Why does it happen??...why does it have to happen??...why does violence precede the value of human life??....why does violence denies the chance of peace to take over??....These questions, though clichéd, persist simply because they remain relevant. War, despite its obvious faults, persists and people die.
Do they start out as mere actions to show might and power, to take control over someone’s own land by killing them, to kill someone for the sake of resolving the conflict? When did human life lose its value to a mere piece of metal capable of killing an innocent and a criminal alike? And who’s the winner? The country which just killed a million and sacrificed half a million of its own? Or the religion whose false prophets demolished the believers of another religion?
Smoke in the Deccan sheds light on one such incident in Indian history. During the pleasant autumn days of September in 1948, the Indian government began the annexation of Hyderabad. The Police Action (limited military action without the formal declaration of war) broke out when the Nizam, ruler of the Hindu-majority state violated the clauses of the Standstill Agreement signed with the Indian Government. This caused a great confrontation between Indian military and the Razakars (private militia of the Nizam) killing several thousands of Hindus and Muslims alike.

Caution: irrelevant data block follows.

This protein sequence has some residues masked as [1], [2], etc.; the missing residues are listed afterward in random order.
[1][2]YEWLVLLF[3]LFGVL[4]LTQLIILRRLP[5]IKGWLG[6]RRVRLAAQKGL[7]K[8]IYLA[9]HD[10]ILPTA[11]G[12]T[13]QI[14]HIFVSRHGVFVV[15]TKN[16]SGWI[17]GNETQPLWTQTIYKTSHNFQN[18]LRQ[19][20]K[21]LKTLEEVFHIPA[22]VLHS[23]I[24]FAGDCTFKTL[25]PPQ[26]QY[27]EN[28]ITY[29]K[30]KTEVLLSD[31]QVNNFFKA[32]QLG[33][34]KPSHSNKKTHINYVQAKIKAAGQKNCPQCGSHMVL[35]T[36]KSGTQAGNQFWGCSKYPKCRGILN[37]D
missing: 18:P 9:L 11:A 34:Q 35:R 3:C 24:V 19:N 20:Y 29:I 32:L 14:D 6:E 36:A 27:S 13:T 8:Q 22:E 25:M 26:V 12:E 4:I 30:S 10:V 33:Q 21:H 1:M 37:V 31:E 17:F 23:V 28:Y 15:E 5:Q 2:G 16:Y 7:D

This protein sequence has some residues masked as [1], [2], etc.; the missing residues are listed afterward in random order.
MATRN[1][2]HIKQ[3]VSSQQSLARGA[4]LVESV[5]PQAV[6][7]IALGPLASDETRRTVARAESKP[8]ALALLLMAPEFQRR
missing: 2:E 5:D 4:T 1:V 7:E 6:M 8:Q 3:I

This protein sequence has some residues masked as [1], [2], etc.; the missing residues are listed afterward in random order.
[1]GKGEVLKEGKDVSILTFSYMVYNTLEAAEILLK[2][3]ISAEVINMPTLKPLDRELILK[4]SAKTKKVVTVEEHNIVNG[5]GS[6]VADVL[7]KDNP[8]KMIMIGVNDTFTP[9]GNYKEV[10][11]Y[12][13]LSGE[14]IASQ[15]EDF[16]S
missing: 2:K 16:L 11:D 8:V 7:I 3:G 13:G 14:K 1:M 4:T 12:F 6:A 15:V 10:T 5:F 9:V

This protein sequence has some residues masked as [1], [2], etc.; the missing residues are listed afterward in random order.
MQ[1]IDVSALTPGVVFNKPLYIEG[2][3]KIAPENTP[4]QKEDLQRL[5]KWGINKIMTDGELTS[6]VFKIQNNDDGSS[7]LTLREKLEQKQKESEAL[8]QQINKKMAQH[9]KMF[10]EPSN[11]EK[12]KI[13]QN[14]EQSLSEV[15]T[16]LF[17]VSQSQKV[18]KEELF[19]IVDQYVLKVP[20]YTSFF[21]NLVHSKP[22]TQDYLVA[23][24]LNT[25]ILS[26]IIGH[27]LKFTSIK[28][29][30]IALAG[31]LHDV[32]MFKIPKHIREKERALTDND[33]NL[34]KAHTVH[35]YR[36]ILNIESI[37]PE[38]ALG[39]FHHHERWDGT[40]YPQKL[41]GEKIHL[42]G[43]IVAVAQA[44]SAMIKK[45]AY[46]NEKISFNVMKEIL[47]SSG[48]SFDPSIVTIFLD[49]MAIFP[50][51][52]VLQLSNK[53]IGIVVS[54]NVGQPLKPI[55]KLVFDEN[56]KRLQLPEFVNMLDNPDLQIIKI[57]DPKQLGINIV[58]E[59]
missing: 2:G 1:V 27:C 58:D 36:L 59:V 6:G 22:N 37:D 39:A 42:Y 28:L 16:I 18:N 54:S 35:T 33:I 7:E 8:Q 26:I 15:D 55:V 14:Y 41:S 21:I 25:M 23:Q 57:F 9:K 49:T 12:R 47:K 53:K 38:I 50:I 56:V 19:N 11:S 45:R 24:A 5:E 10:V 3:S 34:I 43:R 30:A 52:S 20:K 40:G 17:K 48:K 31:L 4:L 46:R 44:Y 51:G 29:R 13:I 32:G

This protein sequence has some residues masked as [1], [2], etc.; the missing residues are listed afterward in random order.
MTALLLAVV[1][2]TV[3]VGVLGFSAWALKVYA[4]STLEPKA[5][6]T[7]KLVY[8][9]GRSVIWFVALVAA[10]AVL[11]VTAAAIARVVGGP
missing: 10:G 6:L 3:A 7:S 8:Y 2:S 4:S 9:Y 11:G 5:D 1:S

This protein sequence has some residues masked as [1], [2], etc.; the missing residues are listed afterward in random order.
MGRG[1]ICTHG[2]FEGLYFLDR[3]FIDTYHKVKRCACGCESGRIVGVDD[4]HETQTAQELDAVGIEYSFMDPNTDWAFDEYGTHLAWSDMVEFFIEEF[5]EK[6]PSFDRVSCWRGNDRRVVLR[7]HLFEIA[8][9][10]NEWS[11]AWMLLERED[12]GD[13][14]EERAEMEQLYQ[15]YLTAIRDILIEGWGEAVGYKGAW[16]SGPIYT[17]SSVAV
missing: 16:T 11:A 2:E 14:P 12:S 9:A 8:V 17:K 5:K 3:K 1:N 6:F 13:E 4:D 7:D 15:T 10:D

Kartik Subodh, a talented writer and part of the Taccomacco Story Incubation Program, has tried to reflect upon the hardships faced by six survivors of war. The story begins in the dusty village of Nalgonda where Kunti struggles to keep her family safe. Meanwhile, Saifudeen is lost in the darkness of his mind. Kader and Salma want to keep their love alive while the world tries to break them apart and Harsimar just wants it all to end. And Rishi yearns to protect the right of the peasants. These six tales of vengeance, loss, duty, and love meet at the Police action of September 1948.
Stories about the brutality of war has never stopped people in power from waging them. Nevertheless, as citizens, we need to understand the cost of war. There is no point in being arm chair generals. Sometimes, you have to see the bodies rising in the trenches to know what war really means.